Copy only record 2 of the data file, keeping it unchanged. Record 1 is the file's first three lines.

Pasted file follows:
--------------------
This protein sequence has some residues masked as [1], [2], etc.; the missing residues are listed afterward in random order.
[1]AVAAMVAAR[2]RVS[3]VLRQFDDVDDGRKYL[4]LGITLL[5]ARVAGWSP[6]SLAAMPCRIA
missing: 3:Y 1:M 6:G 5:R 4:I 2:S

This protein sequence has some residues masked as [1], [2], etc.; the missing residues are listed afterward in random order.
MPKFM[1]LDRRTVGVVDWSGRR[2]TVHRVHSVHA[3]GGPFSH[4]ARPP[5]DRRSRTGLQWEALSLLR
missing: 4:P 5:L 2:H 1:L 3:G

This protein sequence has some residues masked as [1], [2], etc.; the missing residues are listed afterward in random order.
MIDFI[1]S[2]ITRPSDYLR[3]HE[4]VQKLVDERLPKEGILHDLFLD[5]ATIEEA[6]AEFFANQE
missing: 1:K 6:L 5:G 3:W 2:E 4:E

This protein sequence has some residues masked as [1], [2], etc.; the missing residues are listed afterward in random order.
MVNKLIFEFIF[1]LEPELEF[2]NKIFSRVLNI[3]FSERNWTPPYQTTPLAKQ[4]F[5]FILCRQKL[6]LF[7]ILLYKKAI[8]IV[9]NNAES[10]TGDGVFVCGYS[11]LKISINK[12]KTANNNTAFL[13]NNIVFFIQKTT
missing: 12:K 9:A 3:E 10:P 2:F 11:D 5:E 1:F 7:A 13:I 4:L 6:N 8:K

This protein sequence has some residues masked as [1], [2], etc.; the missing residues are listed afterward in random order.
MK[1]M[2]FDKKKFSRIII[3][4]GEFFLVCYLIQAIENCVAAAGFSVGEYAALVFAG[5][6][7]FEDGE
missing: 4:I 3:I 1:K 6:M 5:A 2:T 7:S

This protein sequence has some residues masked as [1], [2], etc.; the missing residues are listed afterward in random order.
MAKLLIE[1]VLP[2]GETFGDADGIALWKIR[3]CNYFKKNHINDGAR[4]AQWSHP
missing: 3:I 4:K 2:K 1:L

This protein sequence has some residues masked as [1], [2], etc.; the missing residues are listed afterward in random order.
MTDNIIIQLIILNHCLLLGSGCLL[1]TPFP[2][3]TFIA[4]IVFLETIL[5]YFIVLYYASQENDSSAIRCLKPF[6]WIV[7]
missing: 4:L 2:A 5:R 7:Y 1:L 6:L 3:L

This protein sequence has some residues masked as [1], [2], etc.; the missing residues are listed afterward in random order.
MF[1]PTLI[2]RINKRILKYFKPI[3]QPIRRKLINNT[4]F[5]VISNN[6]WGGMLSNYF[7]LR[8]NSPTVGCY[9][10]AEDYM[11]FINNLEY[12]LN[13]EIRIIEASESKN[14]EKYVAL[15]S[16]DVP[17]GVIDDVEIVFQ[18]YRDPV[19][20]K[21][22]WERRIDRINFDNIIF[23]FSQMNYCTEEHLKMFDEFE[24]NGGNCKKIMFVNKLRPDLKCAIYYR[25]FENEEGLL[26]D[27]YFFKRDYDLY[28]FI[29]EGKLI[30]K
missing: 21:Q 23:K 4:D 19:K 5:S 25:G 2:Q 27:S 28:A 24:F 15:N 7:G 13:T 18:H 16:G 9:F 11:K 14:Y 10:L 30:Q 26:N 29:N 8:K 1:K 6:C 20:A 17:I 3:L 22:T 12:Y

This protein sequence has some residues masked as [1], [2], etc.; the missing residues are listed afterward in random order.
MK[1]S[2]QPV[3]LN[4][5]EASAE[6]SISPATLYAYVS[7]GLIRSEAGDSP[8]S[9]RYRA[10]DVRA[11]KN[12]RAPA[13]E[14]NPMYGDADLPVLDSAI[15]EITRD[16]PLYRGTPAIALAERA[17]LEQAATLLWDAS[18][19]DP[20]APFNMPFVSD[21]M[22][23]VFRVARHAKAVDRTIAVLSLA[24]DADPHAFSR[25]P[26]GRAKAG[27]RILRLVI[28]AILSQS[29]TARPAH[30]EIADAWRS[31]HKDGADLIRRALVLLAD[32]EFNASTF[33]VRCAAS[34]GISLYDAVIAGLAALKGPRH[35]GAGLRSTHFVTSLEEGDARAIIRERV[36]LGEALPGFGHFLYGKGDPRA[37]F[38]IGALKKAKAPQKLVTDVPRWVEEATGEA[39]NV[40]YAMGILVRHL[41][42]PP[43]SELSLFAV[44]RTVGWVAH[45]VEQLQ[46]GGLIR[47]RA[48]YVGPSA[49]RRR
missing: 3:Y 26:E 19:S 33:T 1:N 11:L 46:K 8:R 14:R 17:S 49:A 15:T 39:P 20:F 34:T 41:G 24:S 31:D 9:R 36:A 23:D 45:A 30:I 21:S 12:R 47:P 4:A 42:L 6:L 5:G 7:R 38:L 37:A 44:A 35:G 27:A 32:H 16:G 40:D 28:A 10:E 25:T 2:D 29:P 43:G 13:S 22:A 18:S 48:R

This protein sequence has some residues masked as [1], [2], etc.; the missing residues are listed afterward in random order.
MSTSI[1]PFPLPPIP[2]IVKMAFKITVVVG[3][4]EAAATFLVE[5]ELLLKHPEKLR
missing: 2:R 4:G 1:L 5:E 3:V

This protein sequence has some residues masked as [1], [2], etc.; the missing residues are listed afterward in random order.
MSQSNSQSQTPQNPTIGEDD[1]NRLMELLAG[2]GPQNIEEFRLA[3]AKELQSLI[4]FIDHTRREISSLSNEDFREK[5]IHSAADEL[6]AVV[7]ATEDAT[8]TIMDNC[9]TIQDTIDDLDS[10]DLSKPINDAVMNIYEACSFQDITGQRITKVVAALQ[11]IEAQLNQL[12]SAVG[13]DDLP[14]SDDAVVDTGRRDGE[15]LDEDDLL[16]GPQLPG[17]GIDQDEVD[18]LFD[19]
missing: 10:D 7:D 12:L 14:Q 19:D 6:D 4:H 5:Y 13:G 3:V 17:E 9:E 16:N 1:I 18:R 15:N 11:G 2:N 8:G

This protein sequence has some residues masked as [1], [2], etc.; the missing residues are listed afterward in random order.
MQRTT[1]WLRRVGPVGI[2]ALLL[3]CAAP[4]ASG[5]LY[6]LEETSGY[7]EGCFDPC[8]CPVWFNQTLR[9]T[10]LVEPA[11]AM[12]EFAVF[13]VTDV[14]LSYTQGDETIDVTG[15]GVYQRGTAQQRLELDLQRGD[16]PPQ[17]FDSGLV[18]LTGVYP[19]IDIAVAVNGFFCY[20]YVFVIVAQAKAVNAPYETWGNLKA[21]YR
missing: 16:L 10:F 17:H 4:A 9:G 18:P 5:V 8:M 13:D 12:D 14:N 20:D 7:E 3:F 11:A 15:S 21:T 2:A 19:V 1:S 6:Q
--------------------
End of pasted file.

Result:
This protein sequence has some residues masked as [1], [2], etc.; the missing residues are listed afterward in random order.
MPKFM[1]LDRRTVGVVDWSGRR[2]TVHRVHSVHA[3]GGPFSH[4]ARPP[5]DRRSRTGLQWEALSLLR
missing: 4:P 5:L 2:H 1:L 3:G